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Meet Thrigby Hall’s adorable new Amur leopard cubs

PUBLISHED: 16:53 11 December 2017

Three Leopard cubs have been born at Thrigby Wildlife gardens and are handled for the first time.
Picture: Nick Butcher

Three Leopard cubs have been born at Thrigby Wildlife gardens and are handled for the first time. Picture: Nick Butcher

Archant © 2017

With winter upon us many people will be paying visits to the doctors for annual flu jabs.

Three Leopard cubs have been born at Thrigby Wildlife gardens and are handled for the first time.
Picture: Nick ButcherThree Leopard cubs have been born at Thrigby Wildlife gardens and are handled for the first time. Picture: Nick Butcher

This was no different for some new arrivals at Thirgby Hall Wildlife Gardens near Great Yarmouth, as three fearsome felines received their very first vacinations.

Three Amur leopards have been born at the attraction, to proud parents Korea and Skodje, and on Monday they were handled for the first time.

Vets from Acle Anchorage Veterinary Hospital visited to zoo, where they sexed, vaccinated and health checked the cubs, all of which were discovered to be females.

Scott Bird, zoo director at Thrigby, said: “We are privileged to host these critically endangered cats and to make a contribution to their conservation.

Three Leopard cubs have been born at Thrigby Wildlife gardens and are handled for the first time.
Wildlife park Vet Jess French with one of the cubs.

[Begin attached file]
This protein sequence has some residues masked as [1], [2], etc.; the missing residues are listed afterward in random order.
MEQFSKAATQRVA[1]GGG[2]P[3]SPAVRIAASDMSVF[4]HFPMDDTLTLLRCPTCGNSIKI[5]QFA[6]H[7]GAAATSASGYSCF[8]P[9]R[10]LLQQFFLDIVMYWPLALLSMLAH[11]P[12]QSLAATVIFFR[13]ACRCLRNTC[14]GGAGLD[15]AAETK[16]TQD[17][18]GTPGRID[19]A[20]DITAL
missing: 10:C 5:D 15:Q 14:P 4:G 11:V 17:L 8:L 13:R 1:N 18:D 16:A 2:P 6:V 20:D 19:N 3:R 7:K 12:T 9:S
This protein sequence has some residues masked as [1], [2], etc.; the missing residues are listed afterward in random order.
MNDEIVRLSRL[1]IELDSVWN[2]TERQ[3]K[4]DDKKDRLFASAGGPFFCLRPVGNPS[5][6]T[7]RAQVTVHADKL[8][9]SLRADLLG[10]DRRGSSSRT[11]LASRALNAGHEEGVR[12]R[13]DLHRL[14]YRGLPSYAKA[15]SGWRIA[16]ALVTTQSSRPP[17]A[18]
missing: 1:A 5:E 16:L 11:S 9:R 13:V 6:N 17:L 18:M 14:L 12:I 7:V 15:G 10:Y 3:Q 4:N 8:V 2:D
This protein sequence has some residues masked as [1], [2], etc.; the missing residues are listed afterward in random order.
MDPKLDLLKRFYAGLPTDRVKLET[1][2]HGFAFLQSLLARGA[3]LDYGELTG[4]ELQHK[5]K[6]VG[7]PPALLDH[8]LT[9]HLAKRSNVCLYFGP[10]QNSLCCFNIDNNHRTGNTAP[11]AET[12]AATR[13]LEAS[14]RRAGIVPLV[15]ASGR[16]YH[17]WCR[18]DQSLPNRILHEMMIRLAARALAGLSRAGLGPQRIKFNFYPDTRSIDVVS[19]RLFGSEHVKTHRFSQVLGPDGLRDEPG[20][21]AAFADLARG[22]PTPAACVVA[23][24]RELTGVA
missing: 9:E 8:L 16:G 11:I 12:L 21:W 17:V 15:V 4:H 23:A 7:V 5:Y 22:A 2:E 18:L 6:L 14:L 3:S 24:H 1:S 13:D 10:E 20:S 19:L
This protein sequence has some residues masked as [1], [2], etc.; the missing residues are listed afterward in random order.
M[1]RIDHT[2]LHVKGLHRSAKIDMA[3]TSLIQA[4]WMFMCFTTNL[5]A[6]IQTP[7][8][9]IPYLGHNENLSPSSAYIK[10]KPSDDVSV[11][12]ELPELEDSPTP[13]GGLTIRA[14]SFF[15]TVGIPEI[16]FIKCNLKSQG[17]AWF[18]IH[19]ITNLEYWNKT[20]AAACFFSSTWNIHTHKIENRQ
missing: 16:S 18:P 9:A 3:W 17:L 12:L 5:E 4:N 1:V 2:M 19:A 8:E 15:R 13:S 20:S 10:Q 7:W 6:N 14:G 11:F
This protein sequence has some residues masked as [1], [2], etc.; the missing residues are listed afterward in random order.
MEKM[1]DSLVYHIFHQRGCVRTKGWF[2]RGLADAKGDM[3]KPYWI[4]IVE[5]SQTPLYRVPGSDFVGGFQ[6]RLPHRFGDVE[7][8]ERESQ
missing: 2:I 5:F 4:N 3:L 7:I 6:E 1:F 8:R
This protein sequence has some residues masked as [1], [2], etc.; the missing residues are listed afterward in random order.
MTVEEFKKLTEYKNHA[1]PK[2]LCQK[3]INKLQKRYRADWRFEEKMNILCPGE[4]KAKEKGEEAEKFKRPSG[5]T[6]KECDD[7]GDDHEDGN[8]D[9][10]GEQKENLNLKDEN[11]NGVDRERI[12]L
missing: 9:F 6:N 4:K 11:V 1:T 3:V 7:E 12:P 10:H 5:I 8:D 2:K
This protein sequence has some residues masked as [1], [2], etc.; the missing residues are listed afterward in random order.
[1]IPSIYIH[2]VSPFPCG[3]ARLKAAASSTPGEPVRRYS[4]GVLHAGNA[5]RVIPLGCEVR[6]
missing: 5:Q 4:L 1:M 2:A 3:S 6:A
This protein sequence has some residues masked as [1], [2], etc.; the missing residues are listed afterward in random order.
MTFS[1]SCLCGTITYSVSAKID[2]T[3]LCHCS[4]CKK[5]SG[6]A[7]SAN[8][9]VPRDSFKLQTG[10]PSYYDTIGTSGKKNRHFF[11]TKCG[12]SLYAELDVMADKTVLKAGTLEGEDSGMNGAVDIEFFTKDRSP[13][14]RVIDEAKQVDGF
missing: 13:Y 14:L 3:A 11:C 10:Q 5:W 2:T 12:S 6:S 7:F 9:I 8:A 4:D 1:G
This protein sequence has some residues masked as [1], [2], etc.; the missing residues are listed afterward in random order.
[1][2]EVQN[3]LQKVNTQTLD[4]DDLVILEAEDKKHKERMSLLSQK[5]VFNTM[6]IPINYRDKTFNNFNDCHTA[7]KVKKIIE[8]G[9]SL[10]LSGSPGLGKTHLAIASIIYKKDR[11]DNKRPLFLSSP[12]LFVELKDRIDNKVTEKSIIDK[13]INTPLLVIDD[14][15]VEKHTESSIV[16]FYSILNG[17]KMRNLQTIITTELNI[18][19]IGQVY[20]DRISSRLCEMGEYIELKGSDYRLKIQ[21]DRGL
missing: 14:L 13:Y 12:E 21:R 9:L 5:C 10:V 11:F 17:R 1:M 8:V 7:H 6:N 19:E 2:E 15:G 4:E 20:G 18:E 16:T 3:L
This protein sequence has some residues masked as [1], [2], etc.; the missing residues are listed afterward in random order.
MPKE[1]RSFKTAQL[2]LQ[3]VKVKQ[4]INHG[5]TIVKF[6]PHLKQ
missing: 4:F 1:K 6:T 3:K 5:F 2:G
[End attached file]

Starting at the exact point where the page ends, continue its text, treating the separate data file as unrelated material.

Picture: Nick ButcherThree Leopard cubs have been born at Thrigby Wildlife gardens and are handled for the first time. Wildlife park Vet Jess French with one of the cubs. Picture: Nick Butcher

“It is the first time in more than 10 years we have successfully bred Amur leopards, so we are absolutely thrilled.”

The cubs, who arrived in October, were born to mother Korea, who was born in Prague in 2013. Father Skodje was born in Berlin in 2005.

Mr Bird added: “We’re particualrly delighted to have three females born at the zoo. To be able to breed three females is spectacular.

“There is also a chance a generation on from then could be released to the wild, which would be an amazing thing to be able to do.

Three Leopard cubs have been born at Thrigby Wildlife gardens and are handled for the first time.
Picture: Nick ButcherThree Leopard cubs have been born at Thrigby Wildlife gardens and are handled for the first time. Picture: Nick Butcher

“They are all in very good health and are a reasonable weight.”

The leopards are classified by the International Union for COnservation of Nature as critically endangered, due to low numbers in the wild and increasing human pressure on their habitat.

In the wild, they live in the temperate forests of Asia, in places such as Southwest Primorye, Far Eastern Russian, north east China and North Korea.

There are around 80 individuals estimated to be in the wild, but it is the only big cat with approval for a reintroduction programme using captive bred animals.

Three Leopard cubs have been born at Thrigby Wildlife gardens and are handled for the first time.
Picture: Nick ButcherThree Leopard cubs have been born at Thrigby Wildlife gardens and are handled for the first time. Picture: Nick Butcher

Korea and Skodje arrived at Thrigby Hall as part of an international breeding programme, co-ordinated by Jo Cook of Zoological Society London.

Thrigby Hall keepers Jenny Moll and Lewis Colborn assisted the vets in handling the trio of cubs.

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